Bitcoin halving is imminent; miners wish it wasn’t
Bitcoin bulls, time to look away from the charts because it isn’t pretty anymore.
The world’s largest cryptocurrency was priced at under $7870 at press time, after attempting to breach the $8000 mark on 10 March. A dip under $9000 on 6 March had already riled a sense of panic in the market and the current situation has made matters a little worse than expected.
With the Bitcoin halving only 8 weeks away, the community is seriously weighing in on the effects of Coronavirus, particularly on Bitcoin miners.
According to a recent analysis put forward by Messari’s Ryan Selkis, the incoming third halving could see miners not only face marginal pressure from the reduced supply, but pressure from the COVID-19-induced liquidity strain as well. Considering the above situation, the consequences could be enormous for the mining community.
The attached chart speculated about the various scenarios in terms of Bitcoin’s price pullback after the halving, with the report suggesting that the above possibility is more concerning because of the increasing hash rate. Increasing hash rate directly indicates that more miners are competing to mine Bitcoin blocks before the halving. The report said,
“An increasing amount of miners could be competing for a substantially smaller pool of industry-wide revenue.”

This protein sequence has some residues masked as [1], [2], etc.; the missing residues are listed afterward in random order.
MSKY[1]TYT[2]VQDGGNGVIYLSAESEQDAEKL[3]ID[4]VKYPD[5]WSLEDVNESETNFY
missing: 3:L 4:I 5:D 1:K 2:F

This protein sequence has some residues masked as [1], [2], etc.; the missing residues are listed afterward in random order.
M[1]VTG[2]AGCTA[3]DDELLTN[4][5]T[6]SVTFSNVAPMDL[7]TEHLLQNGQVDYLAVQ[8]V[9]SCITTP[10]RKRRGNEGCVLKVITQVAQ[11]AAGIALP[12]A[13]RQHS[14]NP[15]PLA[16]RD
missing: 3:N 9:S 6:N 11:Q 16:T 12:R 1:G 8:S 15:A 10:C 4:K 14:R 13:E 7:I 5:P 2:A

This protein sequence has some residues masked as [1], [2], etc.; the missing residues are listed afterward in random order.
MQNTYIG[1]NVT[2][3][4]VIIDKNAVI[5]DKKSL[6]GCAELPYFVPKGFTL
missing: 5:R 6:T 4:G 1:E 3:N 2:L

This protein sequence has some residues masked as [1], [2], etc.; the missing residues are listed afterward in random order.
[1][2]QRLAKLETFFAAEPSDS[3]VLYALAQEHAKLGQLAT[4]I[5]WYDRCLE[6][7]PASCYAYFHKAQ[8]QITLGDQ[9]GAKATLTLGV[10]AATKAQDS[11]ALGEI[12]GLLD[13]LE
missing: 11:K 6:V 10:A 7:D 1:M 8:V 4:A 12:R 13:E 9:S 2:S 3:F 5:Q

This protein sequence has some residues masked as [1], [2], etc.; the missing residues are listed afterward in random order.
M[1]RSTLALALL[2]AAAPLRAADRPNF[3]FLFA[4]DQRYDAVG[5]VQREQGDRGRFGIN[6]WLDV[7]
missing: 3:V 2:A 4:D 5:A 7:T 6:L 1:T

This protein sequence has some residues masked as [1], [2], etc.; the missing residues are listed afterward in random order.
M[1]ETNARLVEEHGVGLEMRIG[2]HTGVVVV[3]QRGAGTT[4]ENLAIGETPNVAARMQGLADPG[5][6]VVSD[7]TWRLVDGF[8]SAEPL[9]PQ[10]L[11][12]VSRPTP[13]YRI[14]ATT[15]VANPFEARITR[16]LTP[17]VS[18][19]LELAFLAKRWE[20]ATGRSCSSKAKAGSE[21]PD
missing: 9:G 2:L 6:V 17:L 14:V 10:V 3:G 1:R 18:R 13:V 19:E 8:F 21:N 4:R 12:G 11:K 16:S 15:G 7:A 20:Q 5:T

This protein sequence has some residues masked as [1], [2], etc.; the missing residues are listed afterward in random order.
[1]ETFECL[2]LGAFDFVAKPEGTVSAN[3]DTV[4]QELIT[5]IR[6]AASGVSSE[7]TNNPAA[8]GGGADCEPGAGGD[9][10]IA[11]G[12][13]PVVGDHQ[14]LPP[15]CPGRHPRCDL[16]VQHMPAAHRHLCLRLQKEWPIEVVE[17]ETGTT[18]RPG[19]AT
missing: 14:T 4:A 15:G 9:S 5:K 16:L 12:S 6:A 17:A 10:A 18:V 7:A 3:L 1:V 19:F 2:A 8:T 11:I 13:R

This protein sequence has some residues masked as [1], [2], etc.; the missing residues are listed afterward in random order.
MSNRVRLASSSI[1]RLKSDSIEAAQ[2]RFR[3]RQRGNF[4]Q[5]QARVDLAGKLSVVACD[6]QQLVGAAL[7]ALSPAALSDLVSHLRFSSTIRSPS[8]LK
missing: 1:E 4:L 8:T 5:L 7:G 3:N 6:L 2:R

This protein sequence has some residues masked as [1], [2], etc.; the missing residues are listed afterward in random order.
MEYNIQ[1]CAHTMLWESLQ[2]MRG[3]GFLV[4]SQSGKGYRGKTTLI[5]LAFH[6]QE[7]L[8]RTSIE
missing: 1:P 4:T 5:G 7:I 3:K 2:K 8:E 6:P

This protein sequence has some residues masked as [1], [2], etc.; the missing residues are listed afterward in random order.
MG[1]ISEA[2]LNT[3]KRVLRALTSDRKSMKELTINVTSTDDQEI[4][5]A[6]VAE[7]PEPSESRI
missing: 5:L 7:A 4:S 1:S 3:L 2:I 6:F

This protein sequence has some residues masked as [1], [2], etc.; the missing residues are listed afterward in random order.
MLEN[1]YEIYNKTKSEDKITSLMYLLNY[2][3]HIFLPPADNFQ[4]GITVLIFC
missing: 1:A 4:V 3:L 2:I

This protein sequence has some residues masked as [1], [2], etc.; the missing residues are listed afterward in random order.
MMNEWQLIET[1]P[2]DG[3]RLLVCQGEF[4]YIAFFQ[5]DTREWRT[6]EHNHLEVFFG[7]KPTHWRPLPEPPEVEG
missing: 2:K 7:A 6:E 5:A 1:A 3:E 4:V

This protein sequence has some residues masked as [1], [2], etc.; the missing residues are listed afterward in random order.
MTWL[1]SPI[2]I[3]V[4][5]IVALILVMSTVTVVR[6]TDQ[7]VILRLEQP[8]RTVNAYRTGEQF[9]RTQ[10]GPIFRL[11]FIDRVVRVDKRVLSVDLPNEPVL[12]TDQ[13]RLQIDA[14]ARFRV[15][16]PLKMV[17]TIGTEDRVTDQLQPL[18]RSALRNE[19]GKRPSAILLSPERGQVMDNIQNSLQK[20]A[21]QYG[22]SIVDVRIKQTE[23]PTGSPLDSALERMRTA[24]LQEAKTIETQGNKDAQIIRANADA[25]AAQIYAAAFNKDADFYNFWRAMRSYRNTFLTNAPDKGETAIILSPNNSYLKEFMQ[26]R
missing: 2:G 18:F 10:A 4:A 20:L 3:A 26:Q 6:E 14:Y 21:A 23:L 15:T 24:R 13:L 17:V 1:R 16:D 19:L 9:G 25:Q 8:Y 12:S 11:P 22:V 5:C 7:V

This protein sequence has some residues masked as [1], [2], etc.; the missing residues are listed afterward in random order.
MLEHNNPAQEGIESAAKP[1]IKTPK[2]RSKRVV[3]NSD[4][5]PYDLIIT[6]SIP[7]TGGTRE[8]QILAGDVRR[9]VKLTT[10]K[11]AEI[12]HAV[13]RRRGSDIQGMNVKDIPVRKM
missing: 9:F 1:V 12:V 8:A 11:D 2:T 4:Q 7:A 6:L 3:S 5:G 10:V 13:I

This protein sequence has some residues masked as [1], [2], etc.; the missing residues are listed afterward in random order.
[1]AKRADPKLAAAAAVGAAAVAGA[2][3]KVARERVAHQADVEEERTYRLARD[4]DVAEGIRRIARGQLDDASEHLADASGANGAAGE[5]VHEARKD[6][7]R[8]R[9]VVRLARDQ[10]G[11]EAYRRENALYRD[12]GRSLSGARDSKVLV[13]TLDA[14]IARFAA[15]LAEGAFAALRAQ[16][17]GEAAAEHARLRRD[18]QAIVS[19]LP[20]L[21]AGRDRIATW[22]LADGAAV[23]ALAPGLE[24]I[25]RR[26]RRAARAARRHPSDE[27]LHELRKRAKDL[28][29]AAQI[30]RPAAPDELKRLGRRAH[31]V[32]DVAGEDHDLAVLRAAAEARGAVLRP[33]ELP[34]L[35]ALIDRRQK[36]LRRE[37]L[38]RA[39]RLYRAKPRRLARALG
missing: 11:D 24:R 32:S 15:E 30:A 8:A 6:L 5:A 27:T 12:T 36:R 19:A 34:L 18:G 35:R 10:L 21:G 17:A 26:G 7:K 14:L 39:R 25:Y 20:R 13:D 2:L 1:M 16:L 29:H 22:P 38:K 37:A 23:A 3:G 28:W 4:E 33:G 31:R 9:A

During a halving event, usually, only the strong and most profitable miners survive because of extensive resources. Other miners that remain over-leveraged take the brunt of the cost as their competitiveness does not hold enough strength against big players.
However, in the past, it hasn’t been a major issue. According to the chart above, it can be observed that post-halving, Bitcoin has always managed to surge in the long-term after recording a minor slip in the immediate term. While the price movement after the 1st and 2nd Bitcoin halving verified the above statement, the global financial market presently going for a toss owing to Coronavirus lends some uncertainty to what might happen.
If miners are unable to comply with the liquidity crunch due to COVID-19, it is possible miners might start pulling out and the hash rate would drop.
Although the hash rate does not dictate the price, a hash rate crash may terminate the king coin’s bullish narrative that has been built up since the start of the year.
Collectively, the entire financial market is at a critical stage at the moment, but perhaps, Bitcoin miners would have liked if the inevitable Bitcoin halving was push backed a little longer.